Wellington Denahan, CEO of Annaly Capital Management, (NYSE:NLY), recently spoke with REIT.com about the future role of mortgage REITs – particularly in regards to the winding down of Fannie Mae (NASDAQOTH:FNMA) and Freddie Mac (NASDAQOTH:FMCC). She believes mREITs are poised to take over much of what Fannie and Freddie do now, providing private capital for the housing market once the two government-sponsored entities are resolved.
This sounds wonderful, but there's a hitch: Fannie and Freddie are nowhere near the end of their run, and it looks like the two are picking up steam, rather than powering down.
New management expands the reach of GSEs
New Federal Housing Finance Agency Chief Mel Watt has taken the reins at the two agencies, and is running them both at full gallop. Not only is Watt looking to play a larger role in the area of housing finance, but he has also is softening the stance toward mortgage buybacks – which means banks will not be required to repurchase as many faulty loans as they otherwise would have.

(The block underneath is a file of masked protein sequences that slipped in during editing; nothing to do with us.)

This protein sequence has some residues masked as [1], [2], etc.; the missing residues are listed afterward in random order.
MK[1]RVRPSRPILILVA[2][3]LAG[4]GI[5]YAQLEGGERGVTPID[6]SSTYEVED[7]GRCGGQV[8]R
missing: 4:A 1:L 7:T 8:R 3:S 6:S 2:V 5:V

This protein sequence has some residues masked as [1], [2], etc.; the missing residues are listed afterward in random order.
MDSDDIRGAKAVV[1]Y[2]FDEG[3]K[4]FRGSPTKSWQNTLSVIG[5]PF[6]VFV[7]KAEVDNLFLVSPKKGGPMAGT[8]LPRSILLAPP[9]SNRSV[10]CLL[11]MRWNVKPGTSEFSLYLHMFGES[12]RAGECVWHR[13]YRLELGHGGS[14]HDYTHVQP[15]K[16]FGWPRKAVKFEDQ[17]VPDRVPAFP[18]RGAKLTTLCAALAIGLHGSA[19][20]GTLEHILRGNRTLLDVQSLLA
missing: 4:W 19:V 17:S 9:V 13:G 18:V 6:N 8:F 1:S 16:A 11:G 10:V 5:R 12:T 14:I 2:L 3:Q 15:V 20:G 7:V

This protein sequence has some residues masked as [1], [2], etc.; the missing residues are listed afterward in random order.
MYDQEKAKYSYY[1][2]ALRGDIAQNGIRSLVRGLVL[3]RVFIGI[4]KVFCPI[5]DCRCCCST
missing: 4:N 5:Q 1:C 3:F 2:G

Add in the fact Congressional inertia toward reforming the GSEs hasn't lessened at all, and the end of Fannie and Freddie is beginning to look a lot farther off than it did even one year ago.
Others weigh in
Annaly's CEO isn't the only one predicting a boost for the sector as mortgage financing reform gets under way. In March, Barclays Equity Research opined that not only non-agency mortgage REITs would benefit from reform, but agency players, as well.
UBS Global Research supported this view in April, specifically mentioning Redwood Trust, a huge player in jumbo loan securitization, as a specific beneficiary. For its part, Redwood expects to capitalize on the need for private capital while the system is undergoing reform – and afterward.
Denahan obviously believes agency-only mREITs can play an important part in a post-Fannie and Freddie world, and likens the rise of equity REITs after the savings and loan crisis to the potential that exists for companies like hers.
Is she right? Very possibly, but the lack of movement on the issue of GSE reform will likely keep her predictions in the realm of theory, rather than reality – at least for the foreseeable future.
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